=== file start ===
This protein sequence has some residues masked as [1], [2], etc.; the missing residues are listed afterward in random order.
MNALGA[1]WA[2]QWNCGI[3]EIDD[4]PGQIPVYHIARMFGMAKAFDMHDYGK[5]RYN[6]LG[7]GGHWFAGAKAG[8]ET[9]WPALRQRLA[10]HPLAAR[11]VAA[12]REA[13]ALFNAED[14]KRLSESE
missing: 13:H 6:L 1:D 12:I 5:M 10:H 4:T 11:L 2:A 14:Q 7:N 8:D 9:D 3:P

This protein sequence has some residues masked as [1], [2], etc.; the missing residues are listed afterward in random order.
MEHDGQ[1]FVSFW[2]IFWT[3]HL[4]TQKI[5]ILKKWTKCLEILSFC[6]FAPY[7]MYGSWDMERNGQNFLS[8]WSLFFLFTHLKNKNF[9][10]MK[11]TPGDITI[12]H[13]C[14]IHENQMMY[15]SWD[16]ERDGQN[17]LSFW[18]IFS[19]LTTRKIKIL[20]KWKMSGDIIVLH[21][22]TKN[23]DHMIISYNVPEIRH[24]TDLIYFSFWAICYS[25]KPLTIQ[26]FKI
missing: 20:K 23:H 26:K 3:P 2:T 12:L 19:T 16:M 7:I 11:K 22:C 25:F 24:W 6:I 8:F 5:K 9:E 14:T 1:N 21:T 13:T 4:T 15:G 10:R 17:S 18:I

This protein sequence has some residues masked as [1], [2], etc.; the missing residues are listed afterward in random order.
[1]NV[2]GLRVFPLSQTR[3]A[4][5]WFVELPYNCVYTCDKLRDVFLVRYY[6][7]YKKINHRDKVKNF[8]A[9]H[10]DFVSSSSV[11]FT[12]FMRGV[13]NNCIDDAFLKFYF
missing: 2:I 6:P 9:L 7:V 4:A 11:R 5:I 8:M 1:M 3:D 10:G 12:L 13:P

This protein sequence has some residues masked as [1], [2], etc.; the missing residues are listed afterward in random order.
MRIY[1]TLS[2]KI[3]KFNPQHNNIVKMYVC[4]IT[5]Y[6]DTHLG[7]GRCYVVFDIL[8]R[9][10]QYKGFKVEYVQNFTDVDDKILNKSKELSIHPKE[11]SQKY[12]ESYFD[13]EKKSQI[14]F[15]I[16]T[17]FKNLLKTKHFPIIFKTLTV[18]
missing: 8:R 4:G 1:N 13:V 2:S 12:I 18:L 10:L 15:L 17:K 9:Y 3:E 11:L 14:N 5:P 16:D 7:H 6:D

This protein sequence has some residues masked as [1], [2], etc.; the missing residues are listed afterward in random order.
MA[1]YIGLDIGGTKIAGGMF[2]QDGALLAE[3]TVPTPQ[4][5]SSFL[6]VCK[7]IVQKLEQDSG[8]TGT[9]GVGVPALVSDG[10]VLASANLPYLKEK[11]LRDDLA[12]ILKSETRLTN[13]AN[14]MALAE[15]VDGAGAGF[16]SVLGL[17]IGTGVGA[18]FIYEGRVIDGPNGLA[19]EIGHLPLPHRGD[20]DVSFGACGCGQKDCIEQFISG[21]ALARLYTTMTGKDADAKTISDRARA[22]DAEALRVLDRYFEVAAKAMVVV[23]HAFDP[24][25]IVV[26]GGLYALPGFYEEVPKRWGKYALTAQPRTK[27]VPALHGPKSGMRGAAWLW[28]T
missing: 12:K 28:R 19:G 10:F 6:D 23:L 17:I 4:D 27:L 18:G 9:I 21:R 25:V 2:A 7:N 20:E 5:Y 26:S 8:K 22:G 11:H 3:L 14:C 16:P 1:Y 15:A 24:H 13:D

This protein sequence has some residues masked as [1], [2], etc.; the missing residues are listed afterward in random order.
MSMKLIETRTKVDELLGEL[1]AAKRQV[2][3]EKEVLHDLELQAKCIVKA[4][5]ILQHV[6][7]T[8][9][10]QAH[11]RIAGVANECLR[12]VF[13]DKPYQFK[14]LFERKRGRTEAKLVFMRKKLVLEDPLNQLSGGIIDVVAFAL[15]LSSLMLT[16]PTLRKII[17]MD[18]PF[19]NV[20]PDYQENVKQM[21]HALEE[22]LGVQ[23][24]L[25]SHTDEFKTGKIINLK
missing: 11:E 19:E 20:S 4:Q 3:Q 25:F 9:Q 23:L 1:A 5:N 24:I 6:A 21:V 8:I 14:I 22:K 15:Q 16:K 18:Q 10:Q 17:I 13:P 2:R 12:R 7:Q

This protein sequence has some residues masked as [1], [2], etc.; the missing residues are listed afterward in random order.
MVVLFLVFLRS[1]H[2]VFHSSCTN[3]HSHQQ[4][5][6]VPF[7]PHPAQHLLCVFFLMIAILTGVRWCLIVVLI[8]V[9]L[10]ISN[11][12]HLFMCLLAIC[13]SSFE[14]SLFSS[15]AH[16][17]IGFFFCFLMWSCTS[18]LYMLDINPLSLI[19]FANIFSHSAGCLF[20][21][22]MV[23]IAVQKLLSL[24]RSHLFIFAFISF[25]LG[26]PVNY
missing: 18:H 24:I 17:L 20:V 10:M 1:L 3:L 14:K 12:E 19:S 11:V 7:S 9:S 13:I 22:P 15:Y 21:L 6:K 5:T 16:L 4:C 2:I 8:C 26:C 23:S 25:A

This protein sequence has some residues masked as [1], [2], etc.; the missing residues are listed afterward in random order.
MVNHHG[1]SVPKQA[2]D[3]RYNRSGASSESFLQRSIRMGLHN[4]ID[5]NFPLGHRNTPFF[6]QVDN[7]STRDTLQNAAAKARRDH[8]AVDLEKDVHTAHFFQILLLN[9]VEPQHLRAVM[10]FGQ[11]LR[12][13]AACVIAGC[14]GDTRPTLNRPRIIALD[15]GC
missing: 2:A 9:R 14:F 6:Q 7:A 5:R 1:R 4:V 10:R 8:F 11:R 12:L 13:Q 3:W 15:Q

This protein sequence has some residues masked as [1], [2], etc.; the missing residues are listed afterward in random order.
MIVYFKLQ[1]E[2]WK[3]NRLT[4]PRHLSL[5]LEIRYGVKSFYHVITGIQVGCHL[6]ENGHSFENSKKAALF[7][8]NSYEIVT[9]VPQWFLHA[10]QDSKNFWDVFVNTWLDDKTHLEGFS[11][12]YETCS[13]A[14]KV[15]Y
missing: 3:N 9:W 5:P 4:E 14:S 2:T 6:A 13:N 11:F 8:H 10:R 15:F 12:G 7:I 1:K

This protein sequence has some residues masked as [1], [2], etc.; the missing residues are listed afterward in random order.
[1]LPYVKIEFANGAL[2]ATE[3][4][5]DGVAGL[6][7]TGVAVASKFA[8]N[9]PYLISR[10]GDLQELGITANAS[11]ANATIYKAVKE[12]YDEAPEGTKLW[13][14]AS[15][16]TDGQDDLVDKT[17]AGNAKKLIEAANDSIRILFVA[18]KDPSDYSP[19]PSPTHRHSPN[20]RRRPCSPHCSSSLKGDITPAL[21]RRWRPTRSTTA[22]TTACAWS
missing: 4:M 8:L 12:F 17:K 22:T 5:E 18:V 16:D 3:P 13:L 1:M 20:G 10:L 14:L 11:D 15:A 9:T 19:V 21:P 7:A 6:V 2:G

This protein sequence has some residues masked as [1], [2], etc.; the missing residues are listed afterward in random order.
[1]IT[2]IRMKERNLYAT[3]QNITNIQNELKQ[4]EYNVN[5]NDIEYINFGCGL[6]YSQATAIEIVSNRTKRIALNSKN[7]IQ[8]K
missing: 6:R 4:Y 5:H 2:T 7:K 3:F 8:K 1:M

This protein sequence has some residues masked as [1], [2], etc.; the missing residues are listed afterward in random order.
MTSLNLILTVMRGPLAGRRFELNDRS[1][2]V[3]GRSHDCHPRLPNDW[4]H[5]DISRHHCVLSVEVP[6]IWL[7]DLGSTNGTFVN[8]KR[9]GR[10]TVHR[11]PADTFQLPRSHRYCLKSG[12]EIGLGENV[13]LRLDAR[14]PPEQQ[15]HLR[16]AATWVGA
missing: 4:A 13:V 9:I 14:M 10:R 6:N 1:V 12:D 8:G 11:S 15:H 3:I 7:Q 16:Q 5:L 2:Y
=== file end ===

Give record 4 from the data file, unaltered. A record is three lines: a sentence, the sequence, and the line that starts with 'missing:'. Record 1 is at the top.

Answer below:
This protein sequence has some residues masked as [1], [2], etc.; the missing residues are listed afterward in random order.
MRIY[1]TLS[2]KI[3]KFNPQHNNIVKMYVC[4]IT[5]Y[6]DTHLG[7]GRCYVVFDIL[8]R[9][10]QYKGFKVEYVQNFTDVDDKILNKSKELSIHPKE[11]SQKY[12]ESYFD[13]EKKSQI[14]F[15]I[16]T[17]FKNLLKTKHFPIIFKTLTV[18]
missing: 8:R 4:G 1:N 13:V 2:S 12:I 18:L 10:L 15:L 17:K 9:Y 3:E 11:L 14:N 5:P 16:D 7:H 6:D